Two-thirds of women were less satisfied with their appearance than they were when they were younger. The stomach was the most-hated body part, with 83.9 percent saying they were less happy with how it looked compared to their youth. Overall shape dissatisfaction followed at 73.3 percent. Seventy percent of women were less happy with their skin than they remembered being in their youth.

Just over 13 percent of the women reported current symptoms of an eating disorder, with 3.5 percent saying they binged at least once a week. More than a quarter, 27.7 percent, reported eating disorder behaviors in the past. In the past five years, 1.2 percent had vomited in an effort to purge, 2.2 percent had used laxatives, 2.5 percent had used diuretics (which flush water from the body) and 7.5 percent had used diet pills. Another 6.8 percent reported exercising to excess as a way of purging.

According to the Centers for Disease Control and Prevention (CDC) standards, 1.6 percent of the women surveyed would be considered underweight, 42.2 percent normal weight, 29.3 percent overweight and 26.9 percent obese. The women who reported currently trying to lose weight, dieting half the time and using diuretics and diet pills were more likely to have high BMIs. Those findings are important, Bulik and her colleagues wrote in the International Journal of Eating Disorders, because diet pills and other desperate attempts to lose weight are not only ineffective, they can be harmful.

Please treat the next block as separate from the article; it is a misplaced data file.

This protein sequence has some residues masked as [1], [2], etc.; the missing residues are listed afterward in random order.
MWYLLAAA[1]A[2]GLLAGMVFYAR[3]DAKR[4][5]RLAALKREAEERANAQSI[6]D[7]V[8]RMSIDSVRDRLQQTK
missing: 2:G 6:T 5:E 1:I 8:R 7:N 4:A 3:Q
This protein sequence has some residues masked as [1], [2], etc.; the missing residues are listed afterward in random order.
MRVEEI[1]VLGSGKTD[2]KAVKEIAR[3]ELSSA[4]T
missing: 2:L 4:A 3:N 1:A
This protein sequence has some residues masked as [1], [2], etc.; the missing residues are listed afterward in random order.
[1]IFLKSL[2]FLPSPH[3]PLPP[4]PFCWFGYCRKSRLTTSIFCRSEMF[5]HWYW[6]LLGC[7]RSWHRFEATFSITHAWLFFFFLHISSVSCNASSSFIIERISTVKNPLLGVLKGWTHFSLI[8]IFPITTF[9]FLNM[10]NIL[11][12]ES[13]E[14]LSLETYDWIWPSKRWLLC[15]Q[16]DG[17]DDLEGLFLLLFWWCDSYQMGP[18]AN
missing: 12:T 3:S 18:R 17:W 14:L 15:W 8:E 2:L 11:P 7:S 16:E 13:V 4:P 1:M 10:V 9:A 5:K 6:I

The sample was 92 percent white, and the numbers may not generalize to the American population as a whole. But they illustrate that eating disorders and body dissatisfaction are not problems confined to youth, Bulik said.

"I think the big industries are targeting this population more," she said. "They create a culture of discontent by telling women that they should not look like they are aging; that they should do whatever they can afford to try to turn back the effects of time on their bodies. This pressure can lead them to extreme and unhealthy weight loss behaviors that can pave the way to eating disorders. There seems to be no rest for women at any age."

Patients in middle age may need different treatment approaches than patients in youth, Bulik said. Teens and young women often benefit from parental involvement with treatment, because family support is helpful for eating disorders. For older women, involving a partner or spouse may be beneficial, Bulik said.

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Stephanie Pappas
Live Science Contributor

Stephanie Pappas is a contributing writer for Live Science, covering topics ranging from geoscience to archaeology to the human brain and behavior. She was previously a senior writer for Live Science but is now a freelancer based in Denver, Colorado, and regularly contributes to Scientific American and The Monitor, the monthly magazine of the American Psychological Association. Stephanie received a bachelor's degree in psychology from the University of South Carolina and a graduate certificate in science communication from the University of California, Santa Cruz.